Firefighters from nine departments battle blaze through the night

A J&B Produce warehouse caught fire on Sunday and took 26 hours to extinguish entirely. Photo courtesy Stephanie Earls.

It was possibly the biggest fire Moore Volunteer Fire Department has ever seen in their district…For 26 hours, nine volunteer fire departments and 65 volunteer firemen battled the blaze at J&B Produce through the night and well into the next day this past Sunday/Monday beginning at about 1:30 pm Sunday. According to Moore Volunteer Fire Chief JD Earls, smoke from the fire could be seen from over 30 miles away.
“The building was about the size of a football field, and the fire was right in the center of the building where an estimated 55,000 plastic containers and about 30,000 boxes were being stored,” Chief Earls said. “J&B Produce is a packing shed where farmers bring their produce to be packaged and shipped to the grocery chains.”
“The roof was about 20 foot high in the center, and the fire rose about twice as high,” Chief Earls adds.
The metal building collapsed on top of it about an hour after the fire began, making it even more difficult to fight the fire.
“That is why it took so long to get to that center section and get it 100 percent extinguished. The backside of the building will most likely have to be torn down, but we were able to save sections of the building containing a lot of expensive equipment including tractors, large coolers, and the conveyor belt,” Chief Earls added.
J&B Produce is located in Moore’s fire district off PR 1900 between Frio Town and the Zavala County line, but as stated earlier the smoke from the Frio County blaze could be seen for miles and miles.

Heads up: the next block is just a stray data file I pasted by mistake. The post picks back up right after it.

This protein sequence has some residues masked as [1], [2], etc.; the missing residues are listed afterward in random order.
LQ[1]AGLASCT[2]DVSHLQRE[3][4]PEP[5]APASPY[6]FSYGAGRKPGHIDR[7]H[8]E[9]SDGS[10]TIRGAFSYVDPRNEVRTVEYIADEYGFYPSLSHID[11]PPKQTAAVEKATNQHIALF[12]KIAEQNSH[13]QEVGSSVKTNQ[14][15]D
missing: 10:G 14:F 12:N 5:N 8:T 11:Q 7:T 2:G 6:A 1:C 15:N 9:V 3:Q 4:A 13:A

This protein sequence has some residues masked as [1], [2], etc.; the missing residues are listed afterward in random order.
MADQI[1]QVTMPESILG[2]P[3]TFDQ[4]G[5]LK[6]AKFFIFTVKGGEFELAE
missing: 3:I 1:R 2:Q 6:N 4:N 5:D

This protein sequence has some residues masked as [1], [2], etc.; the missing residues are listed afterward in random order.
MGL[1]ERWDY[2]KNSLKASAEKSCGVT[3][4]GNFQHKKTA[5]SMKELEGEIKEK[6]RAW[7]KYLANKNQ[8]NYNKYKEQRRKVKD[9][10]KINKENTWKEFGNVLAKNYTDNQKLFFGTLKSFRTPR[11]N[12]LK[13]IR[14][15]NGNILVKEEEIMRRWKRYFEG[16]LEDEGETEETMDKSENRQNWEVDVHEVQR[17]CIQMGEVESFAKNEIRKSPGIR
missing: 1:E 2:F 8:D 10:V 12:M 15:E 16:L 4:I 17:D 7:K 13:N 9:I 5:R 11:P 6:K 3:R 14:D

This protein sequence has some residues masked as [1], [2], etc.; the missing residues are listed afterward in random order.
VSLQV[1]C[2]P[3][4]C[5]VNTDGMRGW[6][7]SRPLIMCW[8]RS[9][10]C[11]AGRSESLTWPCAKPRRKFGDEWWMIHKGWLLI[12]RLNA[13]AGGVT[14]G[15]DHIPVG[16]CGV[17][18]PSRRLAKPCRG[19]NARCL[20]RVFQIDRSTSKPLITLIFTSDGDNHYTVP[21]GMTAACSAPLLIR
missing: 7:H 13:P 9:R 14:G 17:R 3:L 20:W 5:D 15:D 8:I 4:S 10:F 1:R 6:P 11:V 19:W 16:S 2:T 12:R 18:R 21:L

“This was the largest fire I’ve seen in Moore during my ten years with the department,” Chief Earls said. “I personally saw the smoke from Lytle when we were being paged out about 1:30 on Sunday. The owner said he saw the smoke all the way from Hondo, and the Dilley firefighters saw it from Dilley.”
A big thanks to all of the emergency responders who so generously volunteered their time and efforts to be there in our time of need, responding to emergencies like these. Volunteer Departments responding to this call were Moore VFD, Pearsall VFD, Bigfoot VFD, Dilley VFD, Devine VFD, Natalia VFD, Yancey VFD, Uvalde VFD, and Sabinal VFD.
Fires like these remind us all how important our volunteer departments truly are, and Chief Earls invites anyone interested in volunteering with Moore VFD to call him at 830-444-6238 or to find him on Facebook.
If you are interested in volunteering with Devine VFD, Chief Mike Walker can be contacted at 830-665-4246, and they can also be reached on their Facebook page Devine Fire/Rescue.
By Kayleen Holder